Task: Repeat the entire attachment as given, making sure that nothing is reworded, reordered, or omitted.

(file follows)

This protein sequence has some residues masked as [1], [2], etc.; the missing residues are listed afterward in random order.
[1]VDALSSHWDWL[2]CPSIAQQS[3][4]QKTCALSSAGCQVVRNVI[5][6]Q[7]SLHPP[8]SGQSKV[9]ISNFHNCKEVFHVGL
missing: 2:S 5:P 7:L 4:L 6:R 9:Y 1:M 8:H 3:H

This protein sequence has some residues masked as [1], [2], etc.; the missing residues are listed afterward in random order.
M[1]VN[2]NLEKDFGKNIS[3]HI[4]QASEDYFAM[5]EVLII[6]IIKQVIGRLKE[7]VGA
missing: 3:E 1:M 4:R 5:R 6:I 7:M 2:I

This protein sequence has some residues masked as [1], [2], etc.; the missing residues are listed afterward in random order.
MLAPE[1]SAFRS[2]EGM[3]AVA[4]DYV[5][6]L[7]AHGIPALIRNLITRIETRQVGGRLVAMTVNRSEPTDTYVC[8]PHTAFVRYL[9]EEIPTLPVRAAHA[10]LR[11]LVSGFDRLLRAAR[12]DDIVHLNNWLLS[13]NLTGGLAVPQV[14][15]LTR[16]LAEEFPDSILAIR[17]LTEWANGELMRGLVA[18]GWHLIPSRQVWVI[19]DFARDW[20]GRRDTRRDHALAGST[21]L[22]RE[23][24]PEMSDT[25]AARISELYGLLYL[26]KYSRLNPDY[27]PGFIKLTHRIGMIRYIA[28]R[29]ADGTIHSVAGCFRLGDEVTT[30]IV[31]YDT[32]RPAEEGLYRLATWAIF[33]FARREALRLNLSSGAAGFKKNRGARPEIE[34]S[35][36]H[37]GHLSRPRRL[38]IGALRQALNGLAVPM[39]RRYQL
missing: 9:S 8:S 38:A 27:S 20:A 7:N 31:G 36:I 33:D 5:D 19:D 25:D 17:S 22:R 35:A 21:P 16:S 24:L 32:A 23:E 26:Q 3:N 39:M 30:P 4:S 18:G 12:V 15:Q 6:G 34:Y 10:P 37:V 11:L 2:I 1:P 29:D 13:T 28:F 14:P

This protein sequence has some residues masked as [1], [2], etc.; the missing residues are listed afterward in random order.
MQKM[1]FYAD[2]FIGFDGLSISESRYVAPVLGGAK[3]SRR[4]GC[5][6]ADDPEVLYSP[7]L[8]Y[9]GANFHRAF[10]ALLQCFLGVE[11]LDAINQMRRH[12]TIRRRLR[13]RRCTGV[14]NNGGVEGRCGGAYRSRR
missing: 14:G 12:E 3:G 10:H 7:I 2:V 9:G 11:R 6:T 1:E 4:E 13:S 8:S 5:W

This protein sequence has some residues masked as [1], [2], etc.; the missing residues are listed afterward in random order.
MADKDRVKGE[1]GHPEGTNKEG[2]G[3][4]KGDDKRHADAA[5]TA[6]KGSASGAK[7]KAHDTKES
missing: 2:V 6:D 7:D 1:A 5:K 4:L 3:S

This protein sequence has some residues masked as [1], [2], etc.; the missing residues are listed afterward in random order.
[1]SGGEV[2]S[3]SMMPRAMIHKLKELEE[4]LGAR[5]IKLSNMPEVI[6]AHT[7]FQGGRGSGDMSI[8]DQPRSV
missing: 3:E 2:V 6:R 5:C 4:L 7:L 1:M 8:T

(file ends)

This protein sequence has some residues masked as [1], [2], etc.; the missing residues are listed afterward in random order.
[1]VDALSSHWDWL[2]CPSIAQQS[3][4]QKTCALSSAGCQVVRNVI[5][6]Q[7]SLHPP[8]SGQSKV[9]ISNFHNCKEVFHVGL
missing: 2:S 5:P 7:L 4:L 6:R 9:Y 1:M 8:H 3:H

This protein sequence has some residues masked as [1], [2], etc.; the missing residues are listed afterward in random order.
M[1]VN[2]NLEKDFGKNIS[3]HI[4]QASEDYFAM[5]EVLII[6]IIKQVIGRLKE[7]VGA
missing: 3:E 1:M 4:R 5:R 6:I 7:M 2:I

This protein sequence has some residues masked as [1], [2], etc.; the missing residues are listed afterward in random order.
MLAPE[1]SAFRS[2]EGM[3]AVA[4]DYV[5][6]L[7]AHGIPALIRNLITRIETRQVGGRLVAMTVNRSEPTDTYVC[8]PHTAFVRYL[9]EEIPTLPVRAAHA[10]LR[11]LVSGFDRLLRAAR[12]DDIVHLNNWLLS[13]NLTGGLAVPQV[14][15]LTR[16]LAEEFPDSILAIR[17]LTEWANGELMRGLVA[18]GWHLIPSRQVWVI[19]DFARDW[20]GRRDTRRDHALAGST[21]L[22]RE[23][24]PEMSDT[25]AARISELYGLLYL[26]KYSRLNPDY[27]PGFIKLTHRIGMIRYIA[28]R[29]ADGTIHSVAGCFRLGDEVTT[30]IV[31]YDT[32]RPAEEGLYRLATWAIF[33]FARREALRLNLSSGAAGFKKNRGARPEIE[34]S[35][36]H[37]GHLSRPRRL[38]IGALRQALNGLAVPM[39]RRYQL
missing: 9:S 8:S 38:A 27:S 20:A 7:N 31:G 36:I 33:D 5:D 19:D 25:D 17:S 22:R 35:A 21:P 16:S 24:L 32:A 23:E 26:Q 3:N 39:M 30:P 4:S 18:G 12:V 15:Q 6:G 34:Y 10:P 37:V 11:L 2:I 1:P 29:D 13:T 28:F 14:P

This protein sequence has some residues masked as [1], [2], etc.; the missing residues are listed afterward in random order.
MQKM[1]FYAD[2]FIGFDGLSISESRYVAPVLGGAK[3]SRR[4]GC[5][6]ADDPEVLYSP[7]L[8]Y[9]GANFHRAF[10]ALLQCFLGVE[11]LDAINQMRRH[12]TIRRRLR[13]RRCTGV[14]NNGGVEGRCGGAYRSRR
missing: 14:G 12:E 3:G 10:H 7:I 2:V 9:G 11:R 6:T 1:E 4:E 13:S 8:S 5:W

This protein sequence has some residues masked as [1], [2], etc.; the missing residues are listed afterward in random order.
MADKDRVKGE[1]GHPEGTNKEG[2]G[3][4]KGDDKRHADAA[5]TA[6]KGSASGAK[7]KAHDTKES
missing: 2:V 6:D 7:D 1:A 5:K 4:L 3:S

This protein sequence has some residues masked as [1], [2], etc.; the missing residues are listed afterward in random order.
[1]SGGEV[2]S[3]SMMPRAMIHKLKELEE[4]LGAR[5]IKLSNMPEVI[6]AHT[7]FQGGRGSGDMSI[8]DQPRSV
missing: 3:E 2:V 6:R 5:C 4:L 7:L 1:M 8:T